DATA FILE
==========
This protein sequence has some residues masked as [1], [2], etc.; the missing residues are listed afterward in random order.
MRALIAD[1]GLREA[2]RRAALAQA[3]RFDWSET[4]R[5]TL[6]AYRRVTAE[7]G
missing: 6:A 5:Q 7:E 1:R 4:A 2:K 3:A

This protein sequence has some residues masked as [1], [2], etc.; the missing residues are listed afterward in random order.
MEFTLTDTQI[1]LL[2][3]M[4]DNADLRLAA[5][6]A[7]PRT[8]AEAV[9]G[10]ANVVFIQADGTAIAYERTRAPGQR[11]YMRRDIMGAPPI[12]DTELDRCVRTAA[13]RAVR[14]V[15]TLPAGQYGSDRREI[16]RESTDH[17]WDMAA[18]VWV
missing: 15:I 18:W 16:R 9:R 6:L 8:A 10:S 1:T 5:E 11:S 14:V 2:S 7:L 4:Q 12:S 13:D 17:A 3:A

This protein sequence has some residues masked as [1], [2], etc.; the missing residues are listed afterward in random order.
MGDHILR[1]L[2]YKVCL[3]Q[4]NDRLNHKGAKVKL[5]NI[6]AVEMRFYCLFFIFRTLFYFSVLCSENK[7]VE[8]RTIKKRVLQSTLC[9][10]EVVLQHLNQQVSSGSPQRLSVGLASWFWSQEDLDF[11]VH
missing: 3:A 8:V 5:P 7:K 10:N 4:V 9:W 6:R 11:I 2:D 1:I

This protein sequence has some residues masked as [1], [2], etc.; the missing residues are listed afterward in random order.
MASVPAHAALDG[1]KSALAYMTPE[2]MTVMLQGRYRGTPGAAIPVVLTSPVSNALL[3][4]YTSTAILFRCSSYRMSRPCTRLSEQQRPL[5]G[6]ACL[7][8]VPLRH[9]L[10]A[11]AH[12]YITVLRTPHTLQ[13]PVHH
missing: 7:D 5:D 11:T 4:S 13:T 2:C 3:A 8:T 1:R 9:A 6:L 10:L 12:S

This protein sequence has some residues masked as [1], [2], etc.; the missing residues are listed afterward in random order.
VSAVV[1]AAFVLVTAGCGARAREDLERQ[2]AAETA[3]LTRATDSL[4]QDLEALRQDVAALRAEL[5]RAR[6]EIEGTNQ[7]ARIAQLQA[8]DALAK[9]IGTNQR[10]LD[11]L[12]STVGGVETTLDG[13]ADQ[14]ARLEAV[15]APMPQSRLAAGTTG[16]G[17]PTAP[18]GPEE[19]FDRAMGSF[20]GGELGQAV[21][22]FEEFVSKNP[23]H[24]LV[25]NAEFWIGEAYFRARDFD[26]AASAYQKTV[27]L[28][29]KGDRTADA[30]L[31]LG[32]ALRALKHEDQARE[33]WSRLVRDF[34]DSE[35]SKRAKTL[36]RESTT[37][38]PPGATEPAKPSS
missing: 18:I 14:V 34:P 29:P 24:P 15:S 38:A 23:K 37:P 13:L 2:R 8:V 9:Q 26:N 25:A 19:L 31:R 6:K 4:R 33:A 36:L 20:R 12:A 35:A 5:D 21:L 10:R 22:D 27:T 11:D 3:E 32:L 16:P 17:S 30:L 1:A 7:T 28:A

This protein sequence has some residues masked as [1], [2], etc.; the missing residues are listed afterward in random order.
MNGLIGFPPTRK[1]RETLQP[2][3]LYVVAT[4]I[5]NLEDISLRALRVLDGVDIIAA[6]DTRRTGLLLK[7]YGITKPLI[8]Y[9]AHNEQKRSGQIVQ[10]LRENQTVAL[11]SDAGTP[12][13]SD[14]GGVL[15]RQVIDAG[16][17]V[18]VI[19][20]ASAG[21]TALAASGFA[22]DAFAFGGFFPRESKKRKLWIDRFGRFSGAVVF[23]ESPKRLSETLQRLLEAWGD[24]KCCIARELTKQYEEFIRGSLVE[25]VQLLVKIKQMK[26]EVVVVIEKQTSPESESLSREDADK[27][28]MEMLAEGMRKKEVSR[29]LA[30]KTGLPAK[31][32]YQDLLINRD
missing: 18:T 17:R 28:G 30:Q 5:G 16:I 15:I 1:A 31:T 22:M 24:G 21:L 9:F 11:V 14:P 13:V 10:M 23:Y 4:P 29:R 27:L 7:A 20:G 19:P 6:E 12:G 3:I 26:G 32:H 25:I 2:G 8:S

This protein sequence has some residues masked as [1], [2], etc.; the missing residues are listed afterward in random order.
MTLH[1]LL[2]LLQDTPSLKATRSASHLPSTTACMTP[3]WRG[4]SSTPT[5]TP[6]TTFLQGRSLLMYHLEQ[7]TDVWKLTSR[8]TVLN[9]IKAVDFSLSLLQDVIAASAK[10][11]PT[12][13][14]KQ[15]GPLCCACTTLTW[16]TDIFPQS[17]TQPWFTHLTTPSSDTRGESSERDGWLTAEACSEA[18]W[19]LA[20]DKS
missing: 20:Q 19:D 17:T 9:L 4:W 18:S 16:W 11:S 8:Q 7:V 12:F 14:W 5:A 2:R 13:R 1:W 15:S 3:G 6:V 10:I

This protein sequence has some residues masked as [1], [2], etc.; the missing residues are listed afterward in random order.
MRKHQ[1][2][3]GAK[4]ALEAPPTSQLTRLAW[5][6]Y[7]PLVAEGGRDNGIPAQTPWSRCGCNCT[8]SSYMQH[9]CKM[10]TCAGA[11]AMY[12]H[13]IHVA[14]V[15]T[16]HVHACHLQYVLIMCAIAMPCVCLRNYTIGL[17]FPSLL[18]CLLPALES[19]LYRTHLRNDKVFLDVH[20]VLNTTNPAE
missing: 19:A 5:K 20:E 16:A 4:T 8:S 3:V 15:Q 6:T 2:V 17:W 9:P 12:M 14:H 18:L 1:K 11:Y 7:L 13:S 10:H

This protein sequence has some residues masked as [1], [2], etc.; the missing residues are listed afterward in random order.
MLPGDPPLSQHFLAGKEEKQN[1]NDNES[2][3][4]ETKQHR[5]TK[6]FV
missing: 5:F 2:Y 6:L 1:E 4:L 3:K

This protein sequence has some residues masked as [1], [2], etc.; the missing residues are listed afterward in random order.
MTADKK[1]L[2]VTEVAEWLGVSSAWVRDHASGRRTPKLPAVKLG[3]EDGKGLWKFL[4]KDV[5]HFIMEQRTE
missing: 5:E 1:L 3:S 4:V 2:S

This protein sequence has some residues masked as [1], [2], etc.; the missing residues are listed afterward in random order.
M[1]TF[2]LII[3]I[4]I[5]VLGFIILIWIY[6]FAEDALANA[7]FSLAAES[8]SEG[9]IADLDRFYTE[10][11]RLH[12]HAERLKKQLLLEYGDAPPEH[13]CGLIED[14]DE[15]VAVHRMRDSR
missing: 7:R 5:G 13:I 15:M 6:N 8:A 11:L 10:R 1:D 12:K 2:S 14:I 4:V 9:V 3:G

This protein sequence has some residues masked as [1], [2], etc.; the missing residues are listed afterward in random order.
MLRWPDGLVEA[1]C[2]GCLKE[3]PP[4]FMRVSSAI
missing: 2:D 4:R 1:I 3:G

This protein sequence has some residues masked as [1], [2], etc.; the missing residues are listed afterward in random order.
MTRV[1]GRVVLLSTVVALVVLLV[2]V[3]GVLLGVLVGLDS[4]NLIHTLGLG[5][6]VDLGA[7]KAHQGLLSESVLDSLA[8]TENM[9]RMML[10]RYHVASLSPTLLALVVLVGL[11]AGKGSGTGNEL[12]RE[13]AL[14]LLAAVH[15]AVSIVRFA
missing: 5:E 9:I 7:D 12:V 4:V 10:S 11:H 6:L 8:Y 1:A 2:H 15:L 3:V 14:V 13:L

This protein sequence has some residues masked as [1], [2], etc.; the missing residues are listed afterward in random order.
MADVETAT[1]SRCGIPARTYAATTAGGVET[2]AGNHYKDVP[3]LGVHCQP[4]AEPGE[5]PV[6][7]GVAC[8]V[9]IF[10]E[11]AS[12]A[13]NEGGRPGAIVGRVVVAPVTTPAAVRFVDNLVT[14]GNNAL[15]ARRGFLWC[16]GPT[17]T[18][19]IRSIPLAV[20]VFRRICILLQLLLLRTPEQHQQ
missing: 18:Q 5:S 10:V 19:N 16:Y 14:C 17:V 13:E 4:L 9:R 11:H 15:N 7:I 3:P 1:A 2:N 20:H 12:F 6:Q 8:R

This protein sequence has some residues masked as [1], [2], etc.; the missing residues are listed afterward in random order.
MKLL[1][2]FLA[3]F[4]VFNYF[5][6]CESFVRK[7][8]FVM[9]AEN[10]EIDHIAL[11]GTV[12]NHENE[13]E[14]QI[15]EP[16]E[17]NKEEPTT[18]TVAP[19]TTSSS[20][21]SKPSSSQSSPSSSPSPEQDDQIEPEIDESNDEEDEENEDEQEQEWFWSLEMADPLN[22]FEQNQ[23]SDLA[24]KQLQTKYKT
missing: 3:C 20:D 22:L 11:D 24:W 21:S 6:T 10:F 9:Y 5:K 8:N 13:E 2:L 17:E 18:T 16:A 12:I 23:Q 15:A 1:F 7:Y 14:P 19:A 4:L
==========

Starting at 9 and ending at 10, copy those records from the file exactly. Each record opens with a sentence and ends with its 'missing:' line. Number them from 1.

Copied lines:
This protein sequence has some residues masked as [1], [2], etc.; the missing residues are listed afterward in random order.
MLPGDPPLSQHFLAGKEEKQN[1]NDNES[2][3][4]ETKQHR[5]TK[6]FV
missing: 5:F 2:Y 6:L 1:E 4:L 3:K

This protein sequence has some residues masked as [1], [2], etc.; the missing residues are listed afterward in random order.
MTADKK[1]L[2]VTEVAEWLGVSSAWVRDHASGRRTPKLPAVKLG[3]EDGKGLWKFL[4]KDV[5]HFIMEQRTE
missing: 5:E 1:L 3:S 4:V 2:S